Collaborative consumption


We have been accumulating products that we hardly use for years and years, we buy them, we use them for some time and then, we throw them away; an ever-shorter life cycle for thousands of objects that become waste mountains in the countries around us.

This is the paradigmatic example of electric drills, whose usage time is only 20 minutes in their lifetime. But this situation is changing, and collaborative consumption is rapidly expanding to all consumer goods and services, recovering ethical values that will then be applied to product design.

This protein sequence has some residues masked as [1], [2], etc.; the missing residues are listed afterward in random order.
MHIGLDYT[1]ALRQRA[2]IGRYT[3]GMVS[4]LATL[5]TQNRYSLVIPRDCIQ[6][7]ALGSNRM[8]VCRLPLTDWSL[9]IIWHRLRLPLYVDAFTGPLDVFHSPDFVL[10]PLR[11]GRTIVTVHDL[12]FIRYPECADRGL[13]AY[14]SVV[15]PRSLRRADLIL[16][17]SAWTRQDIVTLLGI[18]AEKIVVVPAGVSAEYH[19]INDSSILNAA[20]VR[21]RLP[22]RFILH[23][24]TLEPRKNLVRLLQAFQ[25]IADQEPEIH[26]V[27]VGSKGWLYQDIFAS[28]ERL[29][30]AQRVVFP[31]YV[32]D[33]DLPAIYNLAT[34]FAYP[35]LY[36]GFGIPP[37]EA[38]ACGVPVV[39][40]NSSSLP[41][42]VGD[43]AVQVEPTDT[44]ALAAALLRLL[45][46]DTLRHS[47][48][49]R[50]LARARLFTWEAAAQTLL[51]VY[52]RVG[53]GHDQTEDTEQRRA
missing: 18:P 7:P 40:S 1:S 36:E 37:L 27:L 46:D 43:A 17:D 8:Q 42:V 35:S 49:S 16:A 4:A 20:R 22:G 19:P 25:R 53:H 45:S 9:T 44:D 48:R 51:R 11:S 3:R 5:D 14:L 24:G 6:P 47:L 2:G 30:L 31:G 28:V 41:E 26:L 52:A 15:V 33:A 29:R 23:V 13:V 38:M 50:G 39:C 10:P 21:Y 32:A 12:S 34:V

More and more people worldwide are questioning our current consumption model. What started as a small change in the consumer habits of some alternative groups is now becoming firmly consolidated. This is due to several factors: the economic crisis in recent years, environmental awareness and the interaction of different social groups through social networks. This can be seen in new interaction forms between those who produce goods or services and those who demand them. And this is how, for example, groups of ecologic farmers have emerged who offer their fruit and vegetables directly to consumer groups with very good value for money. This phenomenon, which reduces the distance between producers and consumers, and eliminates intermediaries, has spread to a wide range of sectors, thus bringing back a largely forgotten concept in our society: sharing. This philosophy has helped to create new platforms that offer new solutions to sharing a trip by car ( a room (, a bicycle ( or a tool ( What was initially a trend in the first decade of this 21st century, we are now witnessing the consolidation of a new type of consumers that are more responsible and eco-friendly, who are not selfishly concerned about storing their possessions, but about sharing them and collaborating with others. As Bryan Walsh already pointed out in Time magazine on 17 March 2011 “Someday we’ll look back on the 20th century and wonder why we owned so much stuff”. Another important aspect is also the fact that collaborative consumption promotes social integration. At a time when we walk through the streets immersed in our thoughts and spend long periods of time working alone, we can suddenly meet people through a mobile application and carpool. This experience will allow us to create new relationships, recover the concept of community and, of course, trust in others. But not all are advantages. Changes are not always easily accepted and we see how the emergence of these new platforms is giving rise to significant conflicts with regulated sectors such as taxi drivers, carriers, hoteliers, shopkeepers, among others, who consider them unfair competition as they do not comply with the regulations that are required from them. There is a largely unregulated legal vacuum that borders privacy on one side and the established system on the other. We consider that collaborative consumption will have a positive influence in design, as it will have to adapt to this new situation to create more durable products that can be easily repaired and are highly efficient, that is, that do not meet the planned obsolescence and, of course, are 100% recyclable. Furthermore, designers will have to develop the services that will be demanded by collaborative consumption, provide solutions to the management of these goods and services with new, fairer and more transparent business models. This is ultimately a new challenge for our profession, whose main aim is to improve people’s life quality. Marcelo Leslabay